I think we can all agree on the origins of CopperTwaddle though ;-)

Dang, another good idea for a show! Actually it goes well with the video series I'm developing right now. It will bring in elements of all of the above.

I owe my fascination with history to a pal and former teacher, Lou Meek. He's obsessed with history and is quite a character. I've been thinking lately about seeing if he might be interested in doing a show on history. Too many subjects, not enough time!

I'llget him started on Coppertwaddle and see how he fares...

... this has to be one of the best show titles you guys have come up with.


Sometimes we struggle with titles. This one, I knew the minute we decided to do the Spanish theme. I sort of wish I had been able to work in a little Elvis music in the closing credits...

Oh I should have known better to start messing about with ancient games while away from my bookcase. My go-to source for this sort of thing is usually David Parlett's Oxford History of Board Games (run, dear friends, do not walk to your nearest bookstore or library) and as far as chess goes, you're quite right, I should have taken that one step further back to India. With Go, however, he seems more certain even if the Japanese do not, although there are apparently differences in the Japanese version of the game and that is the one more commonly played today. Both my sources and Wikipedia however do credit  L'Attaque, the forerunner of Stratego, to one Mdm. Hermance Edan in France in 1908. But BGG seems to list a different and indeed British designer for a game by the same title, which makes one wonder why the French title. For the moment, I'm still giving that one to the madame, but there does indeed appear to be some contention.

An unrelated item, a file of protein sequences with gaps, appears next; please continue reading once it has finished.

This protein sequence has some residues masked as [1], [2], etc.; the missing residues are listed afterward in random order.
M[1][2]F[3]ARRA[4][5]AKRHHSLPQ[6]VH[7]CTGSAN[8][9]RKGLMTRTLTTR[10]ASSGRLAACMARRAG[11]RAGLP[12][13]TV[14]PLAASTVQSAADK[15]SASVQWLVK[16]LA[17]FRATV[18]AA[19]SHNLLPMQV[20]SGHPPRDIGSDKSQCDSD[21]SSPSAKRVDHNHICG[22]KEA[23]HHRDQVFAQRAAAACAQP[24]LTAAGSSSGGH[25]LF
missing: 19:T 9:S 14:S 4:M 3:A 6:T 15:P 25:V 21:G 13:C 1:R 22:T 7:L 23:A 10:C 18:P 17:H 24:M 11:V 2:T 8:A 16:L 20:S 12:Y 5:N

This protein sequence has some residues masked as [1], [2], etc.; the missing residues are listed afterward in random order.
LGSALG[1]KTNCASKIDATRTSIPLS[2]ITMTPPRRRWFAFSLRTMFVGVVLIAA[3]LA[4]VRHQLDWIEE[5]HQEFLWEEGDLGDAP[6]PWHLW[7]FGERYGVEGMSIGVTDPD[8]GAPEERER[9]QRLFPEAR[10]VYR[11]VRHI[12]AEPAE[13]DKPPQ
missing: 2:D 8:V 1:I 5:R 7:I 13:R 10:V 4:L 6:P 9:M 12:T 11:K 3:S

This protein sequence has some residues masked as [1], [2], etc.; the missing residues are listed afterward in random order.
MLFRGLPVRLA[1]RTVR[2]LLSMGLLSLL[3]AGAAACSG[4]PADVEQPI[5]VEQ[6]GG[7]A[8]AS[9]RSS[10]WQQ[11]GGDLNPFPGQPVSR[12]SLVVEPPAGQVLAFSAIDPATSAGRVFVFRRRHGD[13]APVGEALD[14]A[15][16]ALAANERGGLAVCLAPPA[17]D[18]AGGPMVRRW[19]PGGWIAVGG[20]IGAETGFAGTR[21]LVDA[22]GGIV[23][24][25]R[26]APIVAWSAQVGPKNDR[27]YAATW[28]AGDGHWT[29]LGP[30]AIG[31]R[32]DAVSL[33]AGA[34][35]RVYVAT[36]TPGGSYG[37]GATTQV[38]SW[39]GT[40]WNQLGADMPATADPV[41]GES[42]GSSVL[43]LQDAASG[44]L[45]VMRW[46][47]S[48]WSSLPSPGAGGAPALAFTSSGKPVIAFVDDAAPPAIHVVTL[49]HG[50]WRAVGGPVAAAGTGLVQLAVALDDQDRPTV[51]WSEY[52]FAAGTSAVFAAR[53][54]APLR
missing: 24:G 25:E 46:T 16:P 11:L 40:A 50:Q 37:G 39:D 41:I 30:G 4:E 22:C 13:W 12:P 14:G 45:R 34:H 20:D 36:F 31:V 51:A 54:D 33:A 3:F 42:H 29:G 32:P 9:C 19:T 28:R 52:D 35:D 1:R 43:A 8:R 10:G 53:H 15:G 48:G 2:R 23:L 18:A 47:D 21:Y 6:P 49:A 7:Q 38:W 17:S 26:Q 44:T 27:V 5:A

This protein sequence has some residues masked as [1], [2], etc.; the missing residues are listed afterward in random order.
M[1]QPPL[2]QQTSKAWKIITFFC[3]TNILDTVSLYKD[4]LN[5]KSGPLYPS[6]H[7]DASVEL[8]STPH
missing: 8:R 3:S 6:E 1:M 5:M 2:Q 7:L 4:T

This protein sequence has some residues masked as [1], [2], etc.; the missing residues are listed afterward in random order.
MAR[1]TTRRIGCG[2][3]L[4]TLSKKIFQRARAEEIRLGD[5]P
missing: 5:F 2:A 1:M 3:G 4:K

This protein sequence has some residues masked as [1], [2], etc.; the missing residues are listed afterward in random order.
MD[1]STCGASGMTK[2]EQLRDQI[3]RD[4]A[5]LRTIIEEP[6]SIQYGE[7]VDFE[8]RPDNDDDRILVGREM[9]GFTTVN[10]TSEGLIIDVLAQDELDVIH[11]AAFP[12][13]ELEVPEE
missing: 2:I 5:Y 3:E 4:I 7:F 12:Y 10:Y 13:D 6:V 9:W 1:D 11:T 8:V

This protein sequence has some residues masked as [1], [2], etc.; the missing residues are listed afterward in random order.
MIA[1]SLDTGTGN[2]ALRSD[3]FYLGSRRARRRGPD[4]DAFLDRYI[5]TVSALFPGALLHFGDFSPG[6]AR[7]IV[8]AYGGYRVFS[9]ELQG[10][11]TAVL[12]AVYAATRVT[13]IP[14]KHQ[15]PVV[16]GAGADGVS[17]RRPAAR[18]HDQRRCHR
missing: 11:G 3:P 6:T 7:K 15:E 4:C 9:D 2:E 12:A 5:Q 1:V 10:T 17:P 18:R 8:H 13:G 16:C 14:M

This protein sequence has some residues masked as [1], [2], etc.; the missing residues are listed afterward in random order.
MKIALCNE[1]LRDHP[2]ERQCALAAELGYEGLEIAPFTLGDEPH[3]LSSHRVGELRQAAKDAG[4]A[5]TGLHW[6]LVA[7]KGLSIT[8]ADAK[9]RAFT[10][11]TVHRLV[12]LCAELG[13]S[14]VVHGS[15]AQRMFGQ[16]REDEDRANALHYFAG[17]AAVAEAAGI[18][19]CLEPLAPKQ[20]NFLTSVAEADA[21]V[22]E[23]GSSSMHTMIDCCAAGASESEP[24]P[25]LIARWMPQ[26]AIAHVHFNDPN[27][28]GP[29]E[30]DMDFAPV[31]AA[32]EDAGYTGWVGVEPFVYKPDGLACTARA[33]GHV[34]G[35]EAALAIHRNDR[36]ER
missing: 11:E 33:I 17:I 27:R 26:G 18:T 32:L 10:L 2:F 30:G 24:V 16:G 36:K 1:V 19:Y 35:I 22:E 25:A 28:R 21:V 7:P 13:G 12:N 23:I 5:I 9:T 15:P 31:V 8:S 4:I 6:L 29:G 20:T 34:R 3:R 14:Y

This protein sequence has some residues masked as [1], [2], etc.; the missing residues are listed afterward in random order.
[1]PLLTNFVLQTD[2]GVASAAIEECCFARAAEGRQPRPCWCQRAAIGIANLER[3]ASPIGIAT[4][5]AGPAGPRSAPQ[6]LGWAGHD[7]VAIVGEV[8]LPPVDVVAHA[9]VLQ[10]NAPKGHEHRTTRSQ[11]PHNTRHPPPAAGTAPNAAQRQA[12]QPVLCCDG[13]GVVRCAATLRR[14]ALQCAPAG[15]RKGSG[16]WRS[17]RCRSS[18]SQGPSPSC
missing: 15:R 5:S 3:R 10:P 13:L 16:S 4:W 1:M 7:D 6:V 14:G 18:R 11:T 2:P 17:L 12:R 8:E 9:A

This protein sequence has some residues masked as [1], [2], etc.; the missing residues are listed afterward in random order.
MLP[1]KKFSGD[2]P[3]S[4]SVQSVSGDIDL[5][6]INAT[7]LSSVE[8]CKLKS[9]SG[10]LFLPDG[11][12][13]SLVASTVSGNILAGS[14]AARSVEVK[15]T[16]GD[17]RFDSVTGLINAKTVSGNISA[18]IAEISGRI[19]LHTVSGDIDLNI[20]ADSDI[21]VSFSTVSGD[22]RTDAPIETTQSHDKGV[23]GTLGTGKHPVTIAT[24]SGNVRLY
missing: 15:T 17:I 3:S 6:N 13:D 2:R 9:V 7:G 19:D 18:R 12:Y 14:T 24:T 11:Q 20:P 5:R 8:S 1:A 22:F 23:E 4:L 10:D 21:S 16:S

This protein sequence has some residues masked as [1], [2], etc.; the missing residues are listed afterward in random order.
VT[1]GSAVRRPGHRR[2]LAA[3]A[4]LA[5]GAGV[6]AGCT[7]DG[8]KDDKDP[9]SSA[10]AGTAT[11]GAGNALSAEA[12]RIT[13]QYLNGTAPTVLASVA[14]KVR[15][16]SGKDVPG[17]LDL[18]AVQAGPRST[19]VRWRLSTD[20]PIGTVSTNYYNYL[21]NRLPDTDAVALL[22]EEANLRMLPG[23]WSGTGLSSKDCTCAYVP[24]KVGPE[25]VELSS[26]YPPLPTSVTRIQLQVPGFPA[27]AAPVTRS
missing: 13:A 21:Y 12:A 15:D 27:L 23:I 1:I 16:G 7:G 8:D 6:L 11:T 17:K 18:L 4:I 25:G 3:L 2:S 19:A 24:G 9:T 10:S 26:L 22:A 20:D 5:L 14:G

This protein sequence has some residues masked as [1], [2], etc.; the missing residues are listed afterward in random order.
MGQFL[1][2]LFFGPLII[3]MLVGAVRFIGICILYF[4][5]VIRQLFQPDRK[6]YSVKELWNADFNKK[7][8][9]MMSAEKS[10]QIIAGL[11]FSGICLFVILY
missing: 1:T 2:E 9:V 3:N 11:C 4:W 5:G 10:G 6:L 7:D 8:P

did you know that Al Gore invented Monopoloy as well as the Internet ?

Hey guys,